Two years ago, I had the pleasure of riding the tram with a young man who, instead of standing up with everyone, continued to sulk on the tram and shake his head as if this was a waste of time. It left a sour taste in my mouth because these were people who fought for the Poland that we have now. We have freedom, in part, thanks to them. Modern Warsaw built from ashes of that destruction.

6. Your favourite donuts have pink glaze and sprinkles.

If you’re looking to Homer Simpson for your inspiration for delicious, fried breakfast sweets, you’ve never had pączki. Pączki are fried and puffy rounds of yeast, filled with rosehip, black currant, blueberry, strawberry jam, or, in some cases, cheese filling. They are traditionally sprinkled with granulated or powdered sugar, but in recent years, many also come glazed.

Fat Thursday, the last Thursday before Lent in the Christian tradition is dubbed Pączki Day in Poland, during which families concoct pączki out of whatever leftover ingredients they have on hand.

As a child, I loved to munch on pączki with a glass of warm milk. I’d bite into the soft sphere, feel the powdered sugar form a sugar mustache, and taste the slightly sweet dough as the rich jelly would ooze out of the dough. They are not sweet enough to give a sugar rush, but enough to boost your energy. And they always hit the spot.

7. You think honouring the dead on November 1-2 is a Mexican thing.

In Poland, November 1 is known as All Saint’s Day, and, while we do something similar to Dia de los Muertos, the celebrations here are simples.

Family members living in the cities head into the countryside to their parents’ or their childhood home the night before and the day of November 1. In the days leading up to November 1, family members head out to the graveyards to wash tombstones, clean gravesides, and replace flowers.

Then, on All Saint’s Day, it is time to layer up and brave the cold, dreary fog common this time of year to visit the cemetery. Along the sidewalk, or in the case of smaller towns, the road, there are little stands selling znicze (candles encased in plastic that burn for hours), chrysanthemums (we only use those flowers for this particular holiday), candy, and ringlets of dough.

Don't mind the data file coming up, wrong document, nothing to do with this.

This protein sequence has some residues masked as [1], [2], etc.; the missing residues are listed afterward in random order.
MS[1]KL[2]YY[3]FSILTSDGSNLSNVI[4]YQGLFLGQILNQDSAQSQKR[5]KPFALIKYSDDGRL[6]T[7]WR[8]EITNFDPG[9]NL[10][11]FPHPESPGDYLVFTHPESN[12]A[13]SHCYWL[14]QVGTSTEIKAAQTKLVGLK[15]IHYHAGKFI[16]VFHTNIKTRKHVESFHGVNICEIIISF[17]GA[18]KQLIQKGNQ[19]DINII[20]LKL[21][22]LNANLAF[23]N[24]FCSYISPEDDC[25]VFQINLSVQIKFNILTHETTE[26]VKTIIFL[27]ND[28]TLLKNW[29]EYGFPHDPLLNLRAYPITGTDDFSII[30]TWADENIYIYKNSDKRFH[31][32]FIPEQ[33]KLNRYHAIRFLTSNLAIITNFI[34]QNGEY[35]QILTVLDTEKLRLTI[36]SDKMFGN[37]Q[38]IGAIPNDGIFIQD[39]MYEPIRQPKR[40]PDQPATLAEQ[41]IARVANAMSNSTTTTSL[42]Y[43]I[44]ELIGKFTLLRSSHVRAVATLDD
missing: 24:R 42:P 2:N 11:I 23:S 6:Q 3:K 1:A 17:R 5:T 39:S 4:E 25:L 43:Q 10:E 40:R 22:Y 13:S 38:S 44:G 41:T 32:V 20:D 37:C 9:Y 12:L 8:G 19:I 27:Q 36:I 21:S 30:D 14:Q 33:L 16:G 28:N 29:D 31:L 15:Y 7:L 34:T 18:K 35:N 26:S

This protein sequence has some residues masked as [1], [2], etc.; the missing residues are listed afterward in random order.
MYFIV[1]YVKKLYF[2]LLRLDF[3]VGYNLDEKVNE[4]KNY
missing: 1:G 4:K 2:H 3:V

After buying znicze and flowers, we head out toward the graves, leaves rustling under our feet, silently passing all the other families by the graves of their loved ones. We stop at the grave of our grandparents or parents first, and light up the znicze, place the chrysanthemums, and pray for their safe return to the afterworld, as well for their restful, eternal sleep. Then we pack up, and head to the next grave of family members, friends, professors, or any other person that has made an impression on us. Once all the rounds are made, we head back home to talk, catch up, reminisce, eat, and drink. At the table, there is an extra place-setting in the belief that those who have departed are here amongst the living to cherish one last meal.

People continue visiting into the night, when it gets cold enough to freeze your fingers, especially when they have friends or family members that are in a different cemetery. It is during the night when the graves truly become mysterious and gorgeous at the same time, with thousands upon thousands of znicze lighting up the air, and leading the way for both the living and the souls.